Elgar Encyclopedia of Comparative Law, Second Edition
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Elgar Encyclopedia of Comparative Law, Second Edition

Edited by Jan M. Smits

Written by leading authorities in their respective fields, the contributions in this accessible book cover and combine not only questions regarding the methodology of comparative law, but also specific areas of law (such as administrative law and criminal law) and specific topics (such as accident compensation and consideration). In addition, the Encyclopedia contains reports on a selected set of countries’ legal systems and, as a whole, presents an overview of the current state of affairs.
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Chapter 45: Lithuania

Laura _lepait_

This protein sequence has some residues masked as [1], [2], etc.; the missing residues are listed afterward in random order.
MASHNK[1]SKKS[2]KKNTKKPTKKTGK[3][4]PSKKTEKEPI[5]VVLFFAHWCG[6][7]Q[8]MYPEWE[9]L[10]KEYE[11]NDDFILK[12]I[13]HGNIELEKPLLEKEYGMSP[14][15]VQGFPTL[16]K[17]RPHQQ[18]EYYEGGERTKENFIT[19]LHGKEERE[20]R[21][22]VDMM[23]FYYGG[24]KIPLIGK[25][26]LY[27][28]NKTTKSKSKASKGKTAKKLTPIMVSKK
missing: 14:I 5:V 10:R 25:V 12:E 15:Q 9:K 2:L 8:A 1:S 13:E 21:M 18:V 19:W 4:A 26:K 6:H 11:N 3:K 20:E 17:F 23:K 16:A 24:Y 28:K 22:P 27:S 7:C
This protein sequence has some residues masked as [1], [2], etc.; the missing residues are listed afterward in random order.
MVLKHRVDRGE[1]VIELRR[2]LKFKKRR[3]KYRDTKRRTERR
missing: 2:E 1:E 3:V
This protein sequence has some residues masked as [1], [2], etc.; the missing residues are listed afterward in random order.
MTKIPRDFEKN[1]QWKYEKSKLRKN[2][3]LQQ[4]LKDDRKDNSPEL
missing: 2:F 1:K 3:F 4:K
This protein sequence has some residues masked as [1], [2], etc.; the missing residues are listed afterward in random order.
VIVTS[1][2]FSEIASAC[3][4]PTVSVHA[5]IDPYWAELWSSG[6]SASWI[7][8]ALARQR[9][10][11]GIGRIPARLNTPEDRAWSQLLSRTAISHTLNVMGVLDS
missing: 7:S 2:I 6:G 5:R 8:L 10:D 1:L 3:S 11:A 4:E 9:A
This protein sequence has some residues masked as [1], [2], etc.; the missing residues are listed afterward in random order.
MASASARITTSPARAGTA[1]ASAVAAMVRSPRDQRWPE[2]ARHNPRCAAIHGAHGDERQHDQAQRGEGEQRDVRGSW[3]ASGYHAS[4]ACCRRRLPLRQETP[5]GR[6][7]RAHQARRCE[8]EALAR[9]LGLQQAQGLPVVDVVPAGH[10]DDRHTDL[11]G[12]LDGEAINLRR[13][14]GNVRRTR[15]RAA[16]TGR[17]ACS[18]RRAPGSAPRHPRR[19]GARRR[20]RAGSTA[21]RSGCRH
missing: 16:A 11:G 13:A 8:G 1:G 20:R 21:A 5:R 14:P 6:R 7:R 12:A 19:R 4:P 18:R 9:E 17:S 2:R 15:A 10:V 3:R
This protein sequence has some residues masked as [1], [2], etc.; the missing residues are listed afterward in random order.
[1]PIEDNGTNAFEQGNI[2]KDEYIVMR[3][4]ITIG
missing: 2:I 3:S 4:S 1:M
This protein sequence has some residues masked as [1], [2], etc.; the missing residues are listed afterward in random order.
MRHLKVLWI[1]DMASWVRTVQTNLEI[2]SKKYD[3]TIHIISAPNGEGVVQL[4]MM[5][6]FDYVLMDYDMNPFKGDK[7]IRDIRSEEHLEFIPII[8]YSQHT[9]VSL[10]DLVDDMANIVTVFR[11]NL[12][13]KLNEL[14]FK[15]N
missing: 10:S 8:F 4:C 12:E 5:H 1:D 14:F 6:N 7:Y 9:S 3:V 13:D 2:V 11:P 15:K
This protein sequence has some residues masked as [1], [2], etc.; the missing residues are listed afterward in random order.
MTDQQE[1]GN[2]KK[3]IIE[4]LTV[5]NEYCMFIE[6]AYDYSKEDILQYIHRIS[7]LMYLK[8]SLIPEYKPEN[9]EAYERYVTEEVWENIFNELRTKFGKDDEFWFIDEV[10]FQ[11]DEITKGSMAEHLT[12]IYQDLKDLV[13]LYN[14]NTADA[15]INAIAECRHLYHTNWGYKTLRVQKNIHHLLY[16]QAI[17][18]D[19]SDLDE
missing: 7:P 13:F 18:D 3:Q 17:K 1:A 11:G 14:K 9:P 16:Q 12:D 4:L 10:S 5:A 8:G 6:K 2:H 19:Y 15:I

The Republic of Lithuania (Lietuvos Respublika) is one of the three Baltic States (the other two are Estonia and Latvia) that joined the European Union in May 2004. The Lithuanian legal system rightly may be qualified as a civil law system considering that a significant portion of its civil, public and criminal law is codified. In 2001, the new Civil Code (Civilinis Kodeksas) entered into force and in 2003, the new Penal Code (Baudziamasis Kodeksas) took effect. Procedural law is also codified. Thus Lithuanians have a Code of Civil Procedure (Civilinio Proceso Kodeksas) and Code of Criminal Procedure (Baudziamojo Proceso Kodeksas). In terms of legal families, the Lithuanian legal system may be described as a hybrid of the French and German legal families. The new Lithuanian Civil Code supports this thesis: its strict structure and abstract wording are reminiscent of the German Bürgerliches Gesetzbuch. However, the influence of the French Code Civil may also be perceived. The official language of Lithuania is Lithuanian: all statute law and cases are drafted in Lithuanian. Court proceedings are also conducted in Lithuanian.

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